"Mercury will typically benefit from the OncoKDM database, while KDM will benefit from a structured cloud-enabled bioinformatics pipeline," Courtieu said. "We can use common parts that are industrialized on primary and secondary analysis, and work from that to save a huge amount of time for developing [each other's offerings]."
However, Detiffe noted that OncoDNA has not yet decided whether to rebrand IntegraGen to better reflect the firm's long-term goals — as it did with its prior acquisition of Spanish personalized cancer genomics firm BioSequence — or to allow IntegraGen to act as a separate entity. While the group announced the acquisition earlier this month, the firms are still in the process of finalizing the tending offer with IntegraGen stockholders as part of the acquisition.
Courtieu believes the merger allows for significant growth for both companies in the biopharma space, particularly to serve as a central lab for genomics and drug development. He argued that IntegraGen will provide a lab that is fully accredited and flexible for OncoDNA's interest in the European sector.
In addition to working with IntegraGen, OncoDNA has also partnered with multiple firms in countries across Europe, Asia, and Africa to distribute a variety of its molecular profiling products. Courtieu hopes to leverage OncoDNA's partnerships with these groups to expand IntegraGen's global footprint outside of France.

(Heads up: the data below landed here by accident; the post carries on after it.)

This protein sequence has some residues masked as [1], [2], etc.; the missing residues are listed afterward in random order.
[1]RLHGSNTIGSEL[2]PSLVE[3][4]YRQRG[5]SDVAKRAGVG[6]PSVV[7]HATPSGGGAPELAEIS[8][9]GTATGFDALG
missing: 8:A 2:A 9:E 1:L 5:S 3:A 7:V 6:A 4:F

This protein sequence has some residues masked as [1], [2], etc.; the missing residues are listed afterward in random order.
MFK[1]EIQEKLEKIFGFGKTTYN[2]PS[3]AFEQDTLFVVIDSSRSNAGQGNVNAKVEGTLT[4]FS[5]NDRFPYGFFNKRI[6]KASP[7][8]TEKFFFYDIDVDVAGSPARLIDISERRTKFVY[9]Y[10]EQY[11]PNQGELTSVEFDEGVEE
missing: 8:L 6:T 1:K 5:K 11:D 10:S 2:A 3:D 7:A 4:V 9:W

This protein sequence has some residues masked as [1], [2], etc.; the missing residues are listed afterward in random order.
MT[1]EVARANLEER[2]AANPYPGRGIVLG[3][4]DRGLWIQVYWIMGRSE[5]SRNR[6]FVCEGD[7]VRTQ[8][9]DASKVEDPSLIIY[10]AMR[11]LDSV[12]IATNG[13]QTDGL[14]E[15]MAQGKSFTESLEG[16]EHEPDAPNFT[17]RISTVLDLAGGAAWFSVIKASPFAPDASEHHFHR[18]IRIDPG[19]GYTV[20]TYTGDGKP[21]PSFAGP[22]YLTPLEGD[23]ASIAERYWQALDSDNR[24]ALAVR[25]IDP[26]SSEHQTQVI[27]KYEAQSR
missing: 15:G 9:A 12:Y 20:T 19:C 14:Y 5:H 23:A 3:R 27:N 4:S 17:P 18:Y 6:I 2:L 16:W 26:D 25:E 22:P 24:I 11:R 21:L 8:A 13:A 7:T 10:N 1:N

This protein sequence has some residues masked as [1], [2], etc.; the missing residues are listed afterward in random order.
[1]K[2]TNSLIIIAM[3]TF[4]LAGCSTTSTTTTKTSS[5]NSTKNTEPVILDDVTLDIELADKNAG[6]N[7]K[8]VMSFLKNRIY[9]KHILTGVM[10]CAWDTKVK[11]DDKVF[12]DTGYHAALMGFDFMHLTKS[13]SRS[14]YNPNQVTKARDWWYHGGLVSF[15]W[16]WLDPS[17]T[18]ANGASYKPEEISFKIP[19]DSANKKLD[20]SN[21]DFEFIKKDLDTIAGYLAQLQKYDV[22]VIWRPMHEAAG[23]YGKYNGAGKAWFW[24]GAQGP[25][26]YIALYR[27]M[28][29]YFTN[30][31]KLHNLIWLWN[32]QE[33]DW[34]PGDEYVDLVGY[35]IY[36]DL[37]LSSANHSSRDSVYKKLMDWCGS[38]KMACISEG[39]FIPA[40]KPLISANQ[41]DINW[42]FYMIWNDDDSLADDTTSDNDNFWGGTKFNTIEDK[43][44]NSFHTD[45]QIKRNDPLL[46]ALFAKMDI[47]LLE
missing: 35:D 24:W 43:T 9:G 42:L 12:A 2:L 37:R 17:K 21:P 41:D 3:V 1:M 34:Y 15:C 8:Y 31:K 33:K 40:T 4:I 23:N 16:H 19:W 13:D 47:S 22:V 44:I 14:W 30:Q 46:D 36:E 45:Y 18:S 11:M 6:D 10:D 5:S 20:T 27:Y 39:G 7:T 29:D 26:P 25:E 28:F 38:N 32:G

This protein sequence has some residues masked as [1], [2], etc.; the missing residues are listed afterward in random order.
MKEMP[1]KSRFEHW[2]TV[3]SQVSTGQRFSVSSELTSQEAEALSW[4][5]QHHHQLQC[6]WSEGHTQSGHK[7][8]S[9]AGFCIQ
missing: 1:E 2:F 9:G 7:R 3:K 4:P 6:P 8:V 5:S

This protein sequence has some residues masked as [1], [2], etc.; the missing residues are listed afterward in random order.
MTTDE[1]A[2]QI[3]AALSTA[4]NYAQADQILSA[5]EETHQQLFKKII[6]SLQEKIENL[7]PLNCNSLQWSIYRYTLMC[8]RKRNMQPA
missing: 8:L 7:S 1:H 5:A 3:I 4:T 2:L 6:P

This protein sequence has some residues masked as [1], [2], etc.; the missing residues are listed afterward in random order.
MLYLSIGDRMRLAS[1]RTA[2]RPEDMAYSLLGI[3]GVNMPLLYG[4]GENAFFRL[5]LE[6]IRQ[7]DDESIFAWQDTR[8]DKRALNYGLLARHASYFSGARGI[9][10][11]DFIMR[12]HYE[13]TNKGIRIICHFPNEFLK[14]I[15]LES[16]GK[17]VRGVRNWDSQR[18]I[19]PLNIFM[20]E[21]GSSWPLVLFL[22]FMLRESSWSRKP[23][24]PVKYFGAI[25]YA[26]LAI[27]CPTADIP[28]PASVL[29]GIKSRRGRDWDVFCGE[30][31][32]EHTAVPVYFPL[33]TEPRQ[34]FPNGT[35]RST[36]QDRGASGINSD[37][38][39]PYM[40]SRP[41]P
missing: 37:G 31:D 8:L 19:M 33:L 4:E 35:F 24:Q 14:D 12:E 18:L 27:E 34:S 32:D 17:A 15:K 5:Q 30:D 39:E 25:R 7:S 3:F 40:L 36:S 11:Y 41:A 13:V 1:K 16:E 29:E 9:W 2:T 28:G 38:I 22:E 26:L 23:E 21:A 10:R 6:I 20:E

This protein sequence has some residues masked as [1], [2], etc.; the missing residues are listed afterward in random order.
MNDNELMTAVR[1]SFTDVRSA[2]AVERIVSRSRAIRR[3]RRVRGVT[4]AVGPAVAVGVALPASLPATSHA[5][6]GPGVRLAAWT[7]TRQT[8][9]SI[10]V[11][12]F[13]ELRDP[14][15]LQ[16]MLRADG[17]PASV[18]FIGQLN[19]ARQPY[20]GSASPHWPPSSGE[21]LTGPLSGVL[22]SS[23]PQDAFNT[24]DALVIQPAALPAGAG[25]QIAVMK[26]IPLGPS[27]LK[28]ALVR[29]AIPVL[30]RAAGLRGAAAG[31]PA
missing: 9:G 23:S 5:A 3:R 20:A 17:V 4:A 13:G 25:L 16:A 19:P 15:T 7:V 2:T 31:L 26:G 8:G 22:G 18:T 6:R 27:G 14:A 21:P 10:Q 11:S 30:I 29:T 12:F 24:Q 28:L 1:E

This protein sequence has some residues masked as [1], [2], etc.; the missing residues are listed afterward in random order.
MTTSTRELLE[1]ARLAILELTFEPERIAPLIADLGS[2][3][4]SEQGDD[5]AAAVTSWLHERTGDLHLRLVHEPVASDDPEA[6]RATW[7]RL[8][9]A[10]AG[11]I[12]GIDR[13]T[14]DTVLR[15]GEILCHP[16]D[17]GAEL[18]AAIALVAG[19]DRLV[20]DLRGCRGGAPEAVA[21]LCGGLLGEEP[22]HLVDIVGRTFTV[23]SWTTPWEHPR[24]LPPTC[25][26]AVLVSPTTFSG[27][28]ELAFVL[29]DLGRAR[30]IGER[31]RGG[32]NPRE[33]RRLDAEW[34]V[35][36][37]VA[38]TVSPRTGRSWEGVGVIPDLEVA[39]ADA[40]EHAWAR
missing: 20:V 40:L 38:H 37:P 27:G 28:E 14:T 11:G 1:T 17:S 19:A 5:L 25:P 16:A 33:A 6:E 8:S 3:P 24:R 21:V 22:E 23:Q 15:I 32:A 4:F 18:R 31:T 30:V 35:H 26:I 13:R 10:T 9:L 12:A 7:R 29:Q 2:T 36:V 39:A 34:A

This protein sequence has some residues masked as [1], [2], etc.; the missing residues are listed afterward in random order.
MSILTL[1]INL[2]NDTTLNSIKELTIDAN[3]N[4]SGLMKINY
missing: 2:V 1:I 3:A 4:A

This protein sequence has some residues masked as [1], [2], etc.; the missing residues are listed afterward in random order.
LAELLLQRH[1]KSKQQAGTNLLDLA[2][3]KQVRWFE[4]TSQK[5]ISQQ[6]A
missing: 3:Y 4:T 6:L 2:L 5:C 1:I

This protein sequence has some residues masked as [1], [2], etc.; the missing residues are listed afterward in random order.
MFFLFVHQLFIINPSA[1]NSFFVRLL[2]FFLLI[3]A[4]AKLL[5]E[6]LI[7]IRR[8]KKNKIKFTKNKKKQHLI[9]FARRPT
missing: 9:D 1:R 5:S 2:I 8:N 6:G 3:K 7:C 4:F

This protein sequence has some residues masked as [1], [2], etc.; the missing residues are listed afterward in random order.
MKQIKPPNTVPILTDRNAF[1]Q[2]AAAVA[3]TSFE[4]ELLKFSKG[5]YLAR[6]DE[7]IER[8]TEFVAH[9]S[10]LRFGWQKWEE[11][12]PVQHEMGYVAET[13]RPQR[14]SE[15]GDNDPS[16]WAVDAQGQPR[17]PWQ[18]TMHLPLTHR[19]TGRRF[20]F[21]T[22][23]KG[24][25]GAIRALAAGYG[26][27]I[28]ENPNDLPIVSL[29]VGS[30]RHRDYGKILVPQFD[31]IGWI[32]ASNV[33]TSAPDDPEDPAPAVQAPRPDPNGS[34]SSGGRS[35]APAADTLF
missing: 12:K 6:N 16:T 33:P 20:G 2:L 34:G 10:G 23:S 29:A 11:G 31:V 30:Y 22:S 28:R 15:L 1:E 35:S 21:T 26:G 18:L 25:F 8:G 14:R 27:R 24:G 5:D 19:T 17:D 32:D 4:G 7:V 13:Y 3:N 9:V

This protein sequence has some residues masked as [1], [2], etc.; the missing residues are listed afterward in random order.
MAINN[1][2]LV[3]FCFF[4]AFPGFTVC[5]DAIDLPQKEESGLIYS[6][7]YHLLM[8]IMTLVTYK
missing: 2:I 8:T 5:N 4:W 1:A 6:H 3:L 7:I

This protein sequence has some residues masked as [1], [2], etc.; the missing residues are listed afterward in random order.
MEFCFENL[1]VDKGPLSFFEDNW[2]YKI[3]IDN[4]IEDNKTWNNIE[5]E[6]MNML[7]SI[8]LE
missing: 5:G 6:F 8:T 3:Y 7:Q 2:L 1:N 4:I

OncoDNA is also collaborating with academic groups in Europe that use OncoKDM for cancer-based NGS data interpretation, such as the Bordet Institute in Belgium, Birmingham University in the UK, Charité in Germany, and the Institut Gustave Roussy in France.
Detiffe argued that OncoDNA's technology stands out from that of competitors because it can offer cancer interpretation via OncoKDM using a multitude of sources: a physical sample (tumor, paraffin, or blood); raw sequencing data from a lab performing tumor analysis; initial and secondary analyses; and an already completed patient final report from other firms.
While OncoDNA and IntegraGen will initially focus on finalizing the acquisition and improving their European business reach, they are also eyeing the US market. However, Detiffe acknowledged that the US is a tougher market to enter than other countries, as the firm will encounter more competition and specific regulations like CLIA/CAP for potential laboratories.
OncoDNA aims to capitalize on IntegraGen's and its own existing relationships with academic groups to help own push into the US market. Importantly, the firms will use IntegraGen's partnership with the Dana-Farber Cancer Institute in Boston as a starting point for further growth in the US.
"Tough competition means also more investments, but the US is [a] huge market," Detiffe said. "We plan to be more present in the US, first via our software proposal of OncoKDM, and [then] with a partner CLIA lab for our diagnostic tests."
Detiffe noted that OncoDNA expects to release additional news about US entry within the next year.
"Everything is ready from IntegraGen's side, as its lab and IT software are already in the cloud and are able to manage these large amounts of data," Detiffe said. "With IntegraGen, we will have an idea of how to enter the US and [its] biopharma business."